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GSU CSC 3320 - sockets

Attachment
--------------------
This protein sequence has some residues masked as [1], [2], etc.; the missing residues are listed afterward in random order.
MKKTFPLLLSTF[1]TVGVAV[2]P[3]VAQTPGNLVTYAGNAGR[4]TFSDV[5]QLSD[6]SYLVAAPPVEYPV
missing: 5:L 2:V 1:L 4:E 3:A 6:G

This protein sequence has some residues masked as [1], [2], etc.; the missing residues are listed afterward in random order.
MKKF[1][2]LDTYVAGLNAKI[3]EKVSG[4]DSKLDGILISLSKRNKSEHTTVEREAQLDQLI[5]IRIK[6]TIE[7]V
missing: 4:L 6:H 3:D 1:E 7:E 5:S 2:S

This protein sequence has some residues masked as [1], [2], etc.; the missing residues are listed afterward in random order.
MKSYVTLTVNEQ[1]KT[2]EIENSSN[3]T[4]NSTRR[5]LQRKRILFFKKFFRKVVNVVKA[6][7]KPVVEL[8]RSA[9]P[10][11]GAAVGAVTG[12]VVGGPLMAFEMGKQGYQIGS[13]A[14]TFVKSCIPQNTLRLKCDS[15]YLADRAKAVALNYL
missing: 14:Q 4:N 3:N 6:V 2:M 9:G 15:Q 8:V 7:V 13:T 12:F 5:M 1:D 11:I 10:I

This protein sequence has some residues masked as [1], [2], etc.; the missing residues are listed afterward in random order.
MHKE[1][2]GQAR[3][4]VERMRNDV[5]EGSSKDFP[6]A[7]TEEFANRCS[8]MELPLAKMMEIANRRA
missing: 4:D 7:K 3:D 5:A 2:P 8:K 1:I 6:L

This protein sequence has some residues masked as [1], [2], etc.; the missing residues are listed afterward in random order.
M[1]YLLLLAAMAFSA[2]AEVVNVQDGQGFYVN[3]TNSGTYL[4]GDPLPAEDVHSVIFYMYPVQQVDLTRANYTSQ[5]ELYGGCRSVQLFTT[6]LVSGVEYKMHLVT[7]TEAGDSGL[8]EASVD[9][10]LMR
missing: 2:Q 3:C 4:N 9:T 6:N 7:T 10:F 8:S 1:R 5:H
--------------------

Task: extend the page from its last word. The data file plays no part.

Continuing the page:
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11UNIX SocketsBeej’s Guide to Socket Programminghttp://beej.us/guide/bgnetR. Stevens, “UNIX Network Programming Vol. 1”2BSD Sockets• Networking protocols are implemented as part of the operating system– The exported networking API is the socket interface– Originally provided by BSD 4.1c ~1982.• The principal abstraction is a socket– Point at which an application attaches to the network– Defines operations for creating connections, attaching to network, sending/receiving data, closing.3Client-Server ParadigmServer1. Create a TCP socket2. Assign a port to socket3. Set socket to listen4. Repeatedly:a. Accept new connectionb. Communicatec. Close the connectionClient1. Create a TCP socket2. Establish connection3. Communicate4. Close the connection4Connection-oriented example (TCP)Serversocket()bind()Clientsocket()listen()accept()recv()send()connect()send()recv()Block untilconnectionProcessrequestConnection establishmentData (request)Data (reply)close()close()25Connectionless example (UDP)Serversocket()bind()Clientsocket()recvfrom()sendto()sendto()recvfrom()Data (request)Data (reply)close()close()6struct sockaddr {unsigned short sa_family; /* Address family (e.g., AF_INET) */char sa_data[14]; /* Protocol-specific address info */};struct sockaddr_in {unsigned short sin_family; /* IP (AF_INET) */unsigned short sin_port; /* Port (16-bits) */struct in_addr sin_addr; /* Internet address (32-bits)*/char sin_zero[8]; /* Not used */}; struct in_addr {unsigned long s_addr; /* Internet address (32-bits) */};GenericIP Specificsockaddrsockaddr_inFamilyFamilyPortBlobInternet addressNot used2 bytes2 bytes4 bytes8 bytesPreparation step: Address Setup7Network vs. Host Byte Ordering– Store 32-bit integer value in memory, for example 4A3B2C1D– Native (host) representation (Little-Endian, MSB last)• sin_family can be in Host Byte Order – Network byte order (Big-Endian, MSB first)• Use for multi-byte, binary data exchange• htonl(), htons(), ntohl(), ntohs()• sin_port and sin_addr must be in Network Byte Order4A 3B 2C 1DBig-Endian1D 2C 3B 4ALittle-Endian8socket#include <sys/types.h> #include <sys/socket.h> int socket(int domain, int type, int protocol) domain is either AF_UNIX, AF_INET, or AF_OSI, or .. AF_UNIX is the Unix domain, it is used for communication within a single computer system. [AF_LOCAL is the Posix name for AF_UNIX.] AF_INET is for communication on the internet to IPv4 addresses. type is either SOCK_STREAM (TCP, connection oriented, reliable), or SOCK_DGRAM (UDP, datagram, unreliable), or SOCK_RAW (IP level).protocol specifies the protocol used. It is usually 0 to say we want to use the default protocol for the chosen domain and type. Returns, if successful, a socket descriptor which is an int. It returns -1 in case of failure.39bind#include <sys/types.h> #include <sys/socket.h> int bind(int sd, const struct sockaddr *addr, int addrlen)sd: File descriptor of local socket, as created by the socket function. addr: Pointer to protocol address structure of this socket (e.g. sockaddr_in or sockaddr_un)addrlen: Length in bytes of structure referenced by addr. Returns an integer, the return code (0=success, -1=failure) 10connect#include <sys/types.h> #include <sys/socket.h> int connect(int sd, const struct sockaddr *addr, int addrlen)sd file descriptor of local socket addr pointer to protocol address of other socket (i.e. the one you want to connect to)addrlen length in bytes of address structure.Returns an integer (0=success, -1=failure) 11listenint listen(int fd, int qlen) fd file descriptor of a socket that has already been bound qlen specifies the maximum number of connection requests that can wait to be processed by the server while the server is busy servicing another connection request. Returns an integer (0=success, -1=failure) 12accept#include <sys/types.h> #include <sys/socket.h> int accept(int fd, struct sockaddr *addressp, int *addrlen)fd is an int, the file descriptor of the socket the server was listening on [in fact it is called the listening socket], i.e. on which the server has successfully completed socket, bind, and listen. addressp points to an address. It will be filled with address of the calling client. We can use this address to determine the IP address and port of the client. addrlen is an integer that will contain the actual length of address structure of client. Returns an integer brand new socket file descriptor (-1 in case of failure). It is the socket that the server will use from now on to communicate with the client that requested connection [in fact it is called the connected socket]. Different calls to accept will result in different connected sockets. Remember that the default behaviour for this function is to block the calling process until a connection is actually accepted (you can change that with fcntl)413sendint send(int sockfd, const void *msg, int len, int flags)sockfd is the socket descriptor you want to send data to (whether it's the one returned by socket() or the one you got with accept().)msg is a pointer to the data you want to send. It can be any sort of structure.flags. I am told you should leave this as 0 but see the man page for more info.Returns the number of bytes actually sent. If less than lenthen you must resend the rest.14sendto (for sending over UDP)#include <sys/types.h> #include <sys/socket.h> int sendto(int sd, char *buff, int len, int flags, struct sockaddr *addressp, int addrlen)sd, socket file descriptor buff, address of buffer with the information to be sent len, size of the message flags, usually 0; could be used for priority messages, etc. addressp, address of process we are sending message to addrlen, length of message Returns number of bytes sent. It is -1 in case of failure. 15recvint recv(int sockfd, void *buf, int len, unsigned int flags)sockfd is the socket descriptor to read frombuf is the buffer to read the information intolen is the maximum length of the buffer, and flags can again be set to 0. (See the recv() man page for flag information.)Returns the number of bytes actually read into the buffer, or -1 on error.16recvfrom (recv for UDP)#include <sys/types.h> #include <sys/socket.h> int recvfrom (int sd, char *buff, int len, int flags, struct sockaddr *addressp, int *addrlen) sd, socket file descriptor buff, address of buffer where message will be stored len, size of buffer flags, usually 0; used for priority messages, peeking etc. addressp, buffer that will